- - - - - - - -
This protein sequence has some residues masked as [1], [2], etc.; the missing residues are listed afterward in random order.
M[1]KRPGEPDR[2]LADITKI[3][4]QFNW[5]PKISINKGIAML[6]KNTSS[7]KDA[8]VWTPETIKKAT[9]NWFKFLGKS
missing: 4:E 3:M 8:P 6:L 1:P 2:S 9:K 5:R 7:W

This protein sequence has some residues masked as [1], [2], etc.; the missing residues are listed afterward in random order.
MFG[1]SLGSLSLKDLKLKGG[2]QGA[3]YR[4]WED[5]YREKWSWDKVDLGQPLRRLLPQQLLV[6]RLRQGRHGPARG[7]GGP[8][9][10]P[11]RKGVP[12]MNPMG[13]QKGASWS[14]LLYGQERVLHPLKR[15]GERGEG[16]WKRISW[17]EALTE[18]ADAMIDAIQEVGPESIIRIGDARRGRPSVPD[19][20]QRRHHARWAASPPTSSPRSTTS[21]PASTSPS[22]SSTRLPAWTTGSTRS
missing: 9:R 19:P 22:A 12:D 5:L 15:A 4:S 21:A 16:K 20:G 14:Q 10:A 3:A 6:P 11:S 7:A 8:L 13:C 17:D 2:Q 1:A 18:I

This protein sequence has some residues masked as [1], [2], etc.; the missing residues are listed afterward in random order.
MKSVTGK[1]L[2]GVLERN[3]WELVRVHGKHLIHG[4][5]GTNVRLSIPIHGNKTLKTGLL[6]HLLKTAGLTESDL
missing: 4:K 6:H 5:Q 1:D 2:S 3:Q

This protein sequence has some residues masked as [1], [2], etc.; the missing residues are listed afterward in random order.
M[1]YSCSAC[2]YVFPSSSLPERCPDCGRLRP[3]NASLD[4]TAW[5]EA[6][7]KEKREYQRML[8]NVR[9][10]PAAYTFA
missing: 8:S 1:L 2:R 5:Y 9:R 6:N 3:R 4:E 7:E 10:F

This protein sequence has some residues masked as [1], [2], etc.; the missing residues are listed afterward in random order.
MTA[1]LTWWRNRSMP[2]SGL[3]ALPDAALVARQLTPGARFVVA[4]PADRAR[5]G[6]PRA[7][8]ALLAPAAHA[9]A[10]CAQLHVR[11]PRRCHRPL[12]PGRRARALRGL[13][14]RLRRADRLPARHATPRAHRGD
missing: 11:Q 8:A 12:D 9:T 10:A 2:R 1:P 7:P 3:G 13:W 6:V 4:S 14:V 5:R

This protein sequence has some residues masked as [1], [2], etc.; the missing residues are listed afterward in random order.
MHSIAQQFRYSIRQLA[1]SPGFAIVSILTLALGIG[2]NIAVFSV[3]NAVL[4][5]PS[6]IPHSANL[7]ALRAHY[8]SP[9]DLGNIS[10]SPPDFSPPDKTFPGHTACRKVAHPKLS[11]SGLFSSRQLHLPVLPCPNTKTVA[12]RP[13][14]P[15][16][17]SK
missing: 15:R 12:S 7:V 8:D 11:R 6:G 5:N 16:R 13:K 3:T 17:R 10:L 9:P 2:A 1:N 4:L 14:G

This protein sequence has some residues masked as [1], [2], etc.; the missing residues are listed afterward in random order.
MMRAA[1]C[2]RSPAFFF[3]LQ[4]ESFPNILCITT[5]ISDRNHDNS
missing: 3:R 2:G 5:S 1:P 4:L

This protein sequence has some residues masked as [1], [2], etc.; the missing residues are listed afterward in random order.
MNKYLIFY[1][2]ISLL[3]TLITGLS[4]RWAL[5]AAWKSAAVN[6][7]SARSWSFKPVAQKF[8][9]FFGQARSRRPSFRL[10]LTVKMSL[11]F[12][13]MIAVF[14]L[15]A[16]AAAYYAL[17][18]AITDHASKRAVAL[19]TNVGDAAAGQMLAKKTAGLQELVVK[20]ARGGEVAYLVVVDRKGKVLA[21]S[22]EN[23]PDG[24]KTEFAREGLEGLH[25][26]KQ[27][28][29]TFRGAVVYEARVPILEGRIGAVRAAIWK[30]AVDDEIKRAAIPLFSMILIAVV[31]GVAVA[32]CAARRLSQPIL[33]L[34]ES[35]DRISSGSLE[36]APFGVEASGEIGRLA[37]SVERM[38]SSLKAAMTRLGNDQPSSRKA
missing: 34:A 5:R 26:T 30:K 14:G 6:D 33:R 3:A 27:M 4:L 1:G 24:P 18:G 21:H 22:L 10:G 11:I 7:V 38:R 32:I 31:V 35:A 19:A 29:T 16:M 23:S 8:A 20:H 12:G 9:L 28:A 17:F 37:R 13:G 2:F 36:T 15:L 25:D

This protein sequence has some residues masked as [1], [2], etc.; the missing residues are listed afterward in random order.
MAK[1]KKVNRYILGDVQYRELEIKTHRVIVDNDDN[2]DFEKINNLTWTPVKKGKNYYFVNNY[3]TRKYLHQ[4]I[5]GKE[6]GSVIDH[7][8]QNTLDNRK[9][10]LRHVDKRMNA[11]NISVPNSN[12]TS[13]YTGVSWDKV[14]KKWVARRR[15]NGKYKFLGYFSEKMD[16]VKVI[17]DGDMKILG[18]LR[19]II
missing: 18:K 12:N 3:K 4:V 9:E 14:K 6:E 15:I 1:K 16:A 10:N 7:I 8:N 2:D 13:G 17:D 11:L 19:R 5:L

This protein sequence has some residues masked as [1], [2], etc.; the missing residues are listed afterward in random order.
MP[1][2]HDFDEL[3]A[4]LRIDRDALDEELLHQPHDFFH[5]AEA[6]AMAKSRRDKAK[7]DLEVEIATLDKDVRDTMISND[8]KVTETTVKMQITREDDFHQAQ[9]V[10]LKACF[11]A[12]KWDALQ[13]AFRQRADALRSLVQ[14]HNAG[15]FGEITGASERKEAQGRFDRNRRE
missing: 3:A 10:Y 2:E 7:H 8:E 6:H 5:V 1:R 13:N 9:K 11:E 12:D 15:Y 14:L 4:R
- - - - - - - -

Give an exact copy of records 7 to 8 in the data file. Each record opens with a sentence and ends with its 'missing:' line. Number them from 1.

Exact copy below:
This protein sequence has some residues masked as [1], [2], etc.; the missing residues are listed afterward in random order.
MMRAA[1]C[2]RSPAFFF[3]LQ[4]ESFPNILCITT[5]ISDRNHDNS
missing: 3:R 2:G 5:S 1:P 4:L

This protein sequence has some residues masked as [1], [2], etc.; the missing residues are listed afterward in random order.
MNKYLIFY[1][2]ISLL[3]TLITGLS[4]RWAL[5]AAWKSAAVN[6][7]SARSWSFKPVAQKF[8][9]FFGQARSRRPSFRL[10]LTVKMSL[11]F[12][13]MIAVF[14]L[15]A[16]AAAYYAL[17][18]AITDHASKRAVAL[19]TNVGDAAAGQMLAKKTAGLQELVVK[20]ARGGEVAYLVVVDRKGKVLA[21]S[22]EN[23]PDG[24]KTEFAREGLEGLH[25][26]KQ[27][28][29]TFRGAVVYEARVPILEGRIGAVRAAIWK[30]AVDDEIKRAAIPLFSMILIAVV[31]GVAVA[32]CAARRLSQPIL[33]L[34]ES[35]DRISSGSLE[36]APFGVEASGEIGRLA[37]SVERM[38]SSLKAAMTRLGNDQPSSRKA
missing: 34:A 5:R 26:T 30:K 14:G 6:D 33:R 3:A 27:M 4:L 1:G 24:P 18:G 21:H 22:L 10:G 11:I 7:V 38:R 32:I 31:V 35:A 19:A 29:T 16:M 23:S 8:A 20:H 12:G 9:L 28:A 17:F 37:R 13:G 2:F 36:T 15:L 25:D